The rearmost seats are a little tricky to access, but the second and third rows fold easily with a one-touch mechanism. The third row is only really suitable for children, but it’s wider than before and, instead of the old car’s bench, it’s now a 50:50 split fold with individually adjustable backrests.

Advertisement - Article continues below

The boot also has additional stowage beneath the floor, and there’s a powered tailgate on top-spec models. There’s plenty of room up front, too. The plug-in version doesn’t need any additional charging equipment and can be charged through a conventional power socket.

The Outlander PHEV has a big battery pack to store in its boot so practicality suffers a little. Overall luggage space drops to 463 litres and there's no seven-seat option either.


The Mitsubishi Outlander is not class leading when it comes to towing capacity, but that being said, drivers looking to hitch up a trailer should still find the Outlander capable of most moderate tasks. The petrol is able to pull 1,600kg, while the PHEV is slightly lower at 1,500kg.

Reliability and Safety

Mitsubishi is well known for building reliable cars and the Outlander is no exception

The Outlander continues to uphold Mitsubishi’s reputation for reliability. However, the brand finished 21st in our 2019 Driver Power customer satisfaction survey, with strong scores for practicality and running costs, but let down by exterior design, a poor quality feel to interiors and sub-standard infotainment systems. 

The use of high-tensile steel has made the body stiffer and there’s also plenty of standard safety equipment including seven airbags, ABS, traction control as well as the security of four-wheel drive. All this helped the Outlander achieve a full five-stars when it was tested by Euro NCAP in its stringent crash tests in 2012. The heavier PHEV version was also separately tested in 2013 and achieved full marks.

There’s also hi-tech kit available on top-spec cars, such as adaptive cruise control, lane departure warning and a forward collision mitigation system. However, the variety of beeps and bells that sound every time this kit is activated, or when you do anything, can become highly irritating - that's common with many cars of this type.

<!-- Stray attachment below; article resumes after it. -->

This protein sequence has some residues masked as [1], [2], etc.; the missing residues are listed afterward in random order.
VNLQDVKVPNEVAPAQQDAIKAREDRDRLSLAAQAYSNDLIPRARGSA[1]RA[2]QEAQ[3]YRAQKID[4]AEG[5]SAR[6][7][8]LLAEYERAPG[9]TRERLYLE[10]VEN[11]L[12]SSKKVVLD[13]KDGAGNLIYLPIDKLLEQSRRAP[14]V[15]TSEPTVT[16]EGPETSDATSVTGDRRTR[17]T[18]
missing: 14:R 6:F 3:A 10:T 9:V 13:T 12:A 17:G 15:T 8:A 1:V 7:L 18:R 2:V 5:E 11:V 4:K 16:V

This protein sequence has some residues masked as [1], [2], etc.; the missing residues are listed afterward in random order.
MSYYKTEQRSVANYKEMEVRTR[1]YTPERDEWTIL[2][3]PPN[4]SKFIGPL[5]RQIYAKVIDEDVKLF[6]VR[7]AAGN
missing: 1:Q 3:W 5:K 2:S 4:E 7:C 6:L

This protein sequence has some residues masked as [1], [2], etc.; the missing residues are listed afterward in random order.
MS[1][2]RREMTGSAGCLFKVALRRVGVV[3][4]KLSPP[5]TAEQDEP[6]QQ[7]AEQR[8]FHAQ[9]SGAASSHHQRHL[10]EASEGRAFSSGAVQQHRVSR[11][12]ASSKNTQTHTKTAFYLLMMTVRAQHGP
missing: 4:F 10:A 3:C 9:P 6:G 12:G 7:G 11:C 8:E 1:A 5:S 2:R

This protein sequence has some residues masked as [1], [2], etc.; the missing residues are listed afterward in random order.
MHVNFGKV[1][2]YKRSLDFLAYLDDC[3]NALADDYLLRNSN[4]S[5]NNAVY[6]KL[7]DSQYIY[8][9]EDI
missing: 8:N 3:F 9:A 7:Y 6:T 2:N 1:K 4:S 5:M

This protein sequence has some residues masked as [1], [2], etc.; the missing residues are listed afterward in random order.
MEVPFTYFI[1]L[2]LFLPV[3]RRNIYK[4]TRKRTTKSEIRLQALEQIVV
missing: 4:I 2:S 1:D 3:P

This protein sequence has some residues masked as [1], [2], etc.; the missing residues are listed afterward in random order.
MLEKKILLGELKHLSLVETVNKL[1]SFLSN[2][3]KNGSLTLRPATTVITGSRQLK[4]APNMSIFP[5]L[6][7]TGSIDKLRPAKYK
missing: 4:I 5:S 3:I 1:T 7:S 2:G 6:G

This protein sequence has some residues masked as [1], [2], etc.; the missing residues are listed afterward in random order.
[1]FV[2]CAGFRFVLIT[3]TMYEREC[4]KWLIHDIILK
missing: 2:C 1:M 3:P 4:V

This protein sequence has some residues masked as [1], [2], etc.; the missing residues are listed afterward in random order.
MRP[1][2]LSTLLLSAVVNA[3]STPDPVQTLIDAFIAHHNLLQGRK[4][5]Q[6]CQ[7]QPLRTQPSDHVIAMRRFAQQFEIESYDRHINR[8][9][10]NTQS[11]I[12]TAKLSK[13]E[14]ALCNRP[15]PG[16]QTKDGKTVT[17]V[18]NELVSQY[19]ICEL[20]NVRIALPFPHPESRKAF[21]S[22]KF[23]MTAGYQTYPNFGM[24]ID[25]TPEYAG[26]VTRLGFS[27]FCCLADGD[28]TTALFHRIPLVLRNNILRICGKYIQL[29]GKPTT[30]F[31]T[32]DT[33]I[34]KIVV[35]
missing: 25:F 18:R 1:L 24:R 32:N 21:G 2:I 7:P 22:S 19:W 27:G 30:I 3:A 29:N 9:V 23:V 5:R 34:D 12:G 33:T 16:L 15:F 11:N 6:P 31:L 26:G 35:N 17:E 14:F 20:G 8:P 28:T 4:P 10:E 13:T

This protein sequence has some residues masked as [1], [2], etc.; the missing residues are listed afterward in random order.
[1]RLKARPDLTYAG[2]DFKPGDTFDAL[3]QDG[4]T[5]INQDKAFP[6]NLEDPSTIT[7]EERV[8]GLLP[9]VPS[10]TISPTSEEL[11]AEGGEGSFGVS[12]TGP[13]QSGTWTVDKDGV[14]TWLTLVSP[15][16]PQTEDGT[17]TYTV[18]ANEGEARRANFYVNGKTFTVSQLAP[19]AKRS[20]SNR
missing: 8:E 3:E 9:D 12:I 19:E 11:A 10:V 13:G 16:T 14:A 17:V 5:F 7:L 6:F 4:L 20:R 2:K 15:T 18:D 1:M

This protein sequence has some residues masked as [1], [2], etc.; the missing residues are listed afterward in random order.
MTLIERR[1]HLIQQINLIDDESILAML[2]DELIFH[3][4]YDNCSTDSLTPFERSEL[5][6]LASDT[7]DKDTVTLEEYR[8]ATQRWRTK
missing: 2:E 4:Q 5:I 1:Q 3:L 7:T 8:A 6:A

For an alternative review of the latest Mitsubishi Outlander SUV visit our sister site


Which Is Best


  • Name
    2.0 Design 5dr CVT
  • Gearbox type
  • Price

Most Economical

  • Name
    2.4 PHEV Verve 5dr Auto
  • Gearbox type
  • Price


  • Name
    2.4 PHEV Verve 5dr Auto
  • Gearbox type
  • Price

More on Outlander

Mitsubishi Outlander - spyshot 3
Mitsubishi Outlander
30 Sep 2019

New 2020 Mitsubishi Outlander adopts bold look

The all-new Mitsubishi Outlander seven-seat SUV has been caught on camera, with styling cues borrowed from the Engelberg Tourer concept
Used Mitsubishi Outlander - front
Mitsubishi Outlander SUV
30 Apr 2019

Used Mitsubishi Outlander review

A full used buyer’s guide on the Mitsubishi Outlander covering the Outlander Mk3 (2012-date)
Kia Niro Plug-in Hybrid vs Mitsubishi Outlander PHEV - head-to-head
Kia Niro
26 Jan 2019

Kia Niro Plug-in Hybrid vs Mitsubishi Outlander PHEV

We see if the Kia Niro Plug-in Hybrid SUV can topple the latest version of the Mitsubishi Outlander PHEV
Mitsubishi Outlander PHEV - front static
Mitsubishi Outlander PHEV
9 Jan 2019

Mitsubishi Outlander PHEV review

The Mitsubishi Outlander PHEV is a plug-in hybrid pioneer, but it's showing its age, despite a series of updates in 2018
Hyundai Kona Electric vs Mitsubishi Outlander PHEV vs Toyota C-HR - header
Hyundai Kona
28 Nov 2018

Hyundai Kona Electric vs Mitsubishi Outlander PHEV vs Toyota C-HR

Is the all-electric Hyundai Kona a better SUV buy than a Mitsubishi Outlander PHEV or the hybrid Toyota C-HR?
New Mitsubishi Outlander PHEV front
Mitsubishi Outlander PHEV
1 Oct 2018

Mitsubishi Outlander PHEV boosted with flagship 5h and 5hs trims

The 2019 Mitsubishi Outlander PHEV plug-in hybrid range has been bolstered with plush new 5h and 5hs trim levels
Lead new 2019 Mitsubishi Outlander PHEV